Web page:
by Staff Writers
Espoo, Finland (SPX) Jul 28, 2016
Solar cells have been manufactured already for a long from inexpensive materials with different printing techniques. Especially organic solar cells and dye-sensitized solar cells are suitable for printing.
We wanted to take the idea of printed solar cells even further, and see if their materials could be inkjet-printed as pictures and text like traditional printing inks, tells University Lecturer Janne Halme.
When light is absorbed in an ordinary ink, it generates heat. A photovoltaic ink, however, coverts part of that energy to electricity. The darker the color, the more electricity is produced, because the human eye is most sensitive to that part of the solar radiation spectrum which has highest energy density. The most efficient solar cell is therefore pitch-black.
The idea of a colorful, patterned solar cell is to combine also other properties that take advantage of light on the same surface, such as visual information and graphics.
For example, installed on a sufficiently low-power electrical device, this kind of solar cell could be part of its visual design, and at the same time produce energy for its needs, ponders Halme.
With inkjet printing, the photovoltaic dye could be printed to a shape determined by a selected image file, and the darkness and transparency of the different parts of the image could be adjusted accurately.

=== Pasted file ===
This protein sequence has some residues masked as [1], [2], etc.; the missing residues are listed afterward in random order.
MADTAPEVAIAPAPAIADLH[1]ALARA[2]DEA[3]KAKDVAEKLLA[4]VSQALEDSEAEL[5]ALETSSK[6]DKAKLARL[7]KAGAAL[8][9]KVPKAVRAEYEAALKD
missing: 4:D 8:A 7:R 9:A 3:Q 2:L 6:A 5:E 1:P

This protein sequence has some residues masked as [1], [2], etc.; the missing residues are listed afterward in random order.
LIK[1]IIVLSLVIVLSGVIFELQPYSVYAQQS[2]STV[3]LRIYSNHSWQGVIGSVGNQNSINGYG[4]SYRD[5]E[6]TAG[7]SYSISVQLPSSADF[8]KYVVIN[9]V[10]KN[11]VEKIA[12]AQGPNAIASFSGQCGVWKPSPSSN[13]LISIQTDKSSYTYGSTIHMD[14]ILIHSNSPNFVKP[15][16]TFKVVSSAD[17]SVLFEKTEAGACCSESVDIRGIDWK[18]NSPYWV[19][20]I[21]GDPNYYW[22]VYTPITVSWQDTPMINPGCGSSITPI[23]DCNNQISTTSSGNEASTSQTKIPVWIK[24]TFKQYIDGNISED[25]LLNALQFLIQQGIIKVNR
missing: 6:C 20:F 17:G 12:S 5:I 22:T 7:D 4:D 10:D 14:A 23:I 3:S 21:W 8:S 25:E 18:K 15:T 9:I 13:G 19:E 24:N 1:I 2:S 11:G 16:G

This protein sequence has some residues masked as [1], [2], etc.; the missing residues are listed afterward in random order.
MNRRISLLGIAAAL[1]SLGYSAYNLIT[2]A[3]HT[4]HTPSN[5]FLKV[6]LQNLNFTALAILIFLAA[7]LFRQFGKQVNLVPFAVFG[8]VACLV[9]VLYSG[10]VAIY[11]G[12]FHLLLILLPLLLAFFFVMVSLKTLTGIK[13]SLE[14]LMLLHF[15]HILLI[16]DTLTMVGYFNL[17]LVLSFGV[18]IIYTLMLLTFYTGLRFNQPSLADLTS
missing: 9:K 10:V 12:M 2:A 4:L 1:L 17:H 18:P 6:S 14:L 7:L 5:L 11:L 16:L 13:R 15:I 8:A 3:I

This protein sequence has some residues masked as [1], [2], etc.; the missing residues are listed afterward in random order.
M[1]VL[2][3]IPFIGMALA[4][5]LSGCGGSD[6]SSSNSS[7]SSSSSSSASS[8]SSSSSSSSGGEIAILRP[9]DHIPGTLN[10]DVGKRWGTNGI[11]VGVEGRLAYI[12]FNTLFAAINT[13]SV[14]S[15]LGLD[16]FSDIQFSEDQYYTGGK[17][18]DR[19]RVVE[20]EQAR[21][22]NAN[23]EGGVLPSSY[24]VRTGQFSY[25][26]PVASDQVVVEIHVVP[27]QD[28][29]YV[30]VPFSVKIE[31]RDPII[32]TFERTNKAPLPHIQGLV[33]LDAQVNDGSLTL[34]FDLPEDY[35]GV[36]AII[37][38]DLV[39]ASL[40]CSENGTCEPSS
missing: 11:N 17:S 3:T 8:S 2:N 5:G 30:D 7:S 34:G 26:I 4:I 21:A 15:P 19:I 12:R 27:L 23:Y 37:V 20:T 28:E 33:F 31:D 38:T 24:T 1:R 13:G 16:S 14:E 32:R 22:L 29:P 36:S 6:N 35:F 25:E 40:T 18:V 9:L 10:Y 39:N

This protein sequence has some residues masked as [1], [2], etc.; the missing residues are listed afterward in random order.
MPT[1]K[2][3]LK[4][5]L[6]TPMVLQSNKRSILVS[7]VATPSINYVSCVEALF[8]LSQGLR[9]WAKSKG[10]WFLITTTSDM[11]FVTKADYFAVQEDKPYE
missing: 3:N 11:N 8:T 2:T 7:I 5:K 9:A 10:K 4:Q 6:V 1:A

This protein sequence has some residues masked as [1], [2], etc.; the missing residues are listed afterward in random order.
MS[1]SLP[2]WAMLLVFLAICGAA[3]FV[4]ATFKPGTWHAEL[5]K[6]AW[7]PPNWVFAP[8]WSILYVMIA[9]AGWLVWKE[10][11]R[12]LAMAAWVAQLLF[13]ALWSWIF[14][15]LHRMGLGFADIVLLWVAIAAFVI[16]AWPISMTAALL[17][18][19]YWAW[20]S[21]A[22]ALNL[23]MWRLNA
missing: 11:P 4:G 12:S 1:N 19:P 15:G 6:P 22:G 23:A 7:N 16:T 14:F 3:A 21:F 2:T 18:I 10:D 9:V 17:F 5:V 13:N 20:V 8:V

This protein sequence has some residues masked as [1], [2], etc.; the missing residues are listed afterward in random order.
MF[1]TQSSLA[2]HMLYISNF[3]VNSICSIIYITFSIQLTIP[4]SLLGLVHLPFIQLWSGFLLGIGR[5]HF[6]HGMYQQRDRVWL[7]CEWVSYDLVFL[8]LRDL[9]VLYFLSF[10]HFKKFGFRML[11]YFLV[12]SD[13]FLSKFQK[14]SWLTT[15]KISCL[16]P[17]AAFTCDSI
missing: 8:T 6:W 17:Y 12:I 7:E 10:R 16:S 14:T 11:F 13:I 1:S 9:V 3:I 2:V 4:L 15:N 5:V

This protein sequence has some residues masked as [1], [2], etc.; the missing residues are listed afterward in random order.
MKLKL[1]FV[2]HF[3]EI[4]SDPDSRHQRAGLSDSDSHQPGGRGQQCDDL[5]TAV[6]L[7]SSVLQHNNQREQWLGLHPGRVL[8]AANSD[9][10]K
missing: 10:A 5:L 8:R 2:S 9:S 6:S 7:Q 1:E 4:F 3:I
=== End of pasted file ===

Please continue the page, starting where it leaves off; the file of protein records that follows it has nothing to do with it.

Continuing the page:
The inkjet-dyed solar cells were as efficient and durable as the corresponding solar cells prepared in a traditional way. They endured more than one thousand hours of continuous light and heat stress without any signs of performance degradation, says Postdoctoral Researcher Ghufran Hashmi.
The dye and electrolyte that turned out to be best were obtained from the research group in the Swiss Ecole Polytechnique Federale de Lausanne, where Dr. Hashmi worked as a visiting researcher.
The most challenging thing was to find suitable solvent for the dye and the right jetting parameters that gave precise and uniform print quality, tells Doctoral Candidate Merve Ozkan.
The research results opens up new possibilities for the development of decorative product- and building-integrated solar cells. The results were published in the most renowned journal in energy research, the Energy and Environmental Science.
Powering The World in the 21st Century at Energy-Daily.com
|The content herein, unless otherwise known to be public domain, are Copyright 1995-2017 - Space Media Network. All websites are published in Australia and are solely subject to Australian law and governed by Fair Use principals for news reporting and research purposes. AFP, UPI and IANS news wire stories are copyright Agence France-Presse, United Press International and Indo-Asia News Service. ESA news reports are copyright European Space Agency. All NASA sourced material is public domain. Additional copyrights may apply in whole or part to other bona fide parties. All articles labeled "by Staff Writers" include reports supplied to Space Media Network by industry news wires, PR agencies, corporate press officers and the like. Such articles are individually curated and edited by Space Media Network staff on the basis of the report's information value to our industry and professional readership. Advertising does not imply endorsement, agreement or approval of any opinions, statements or information provided by Space Media Network on any Web page published or hosted by Space Media Network. Privacy Statement|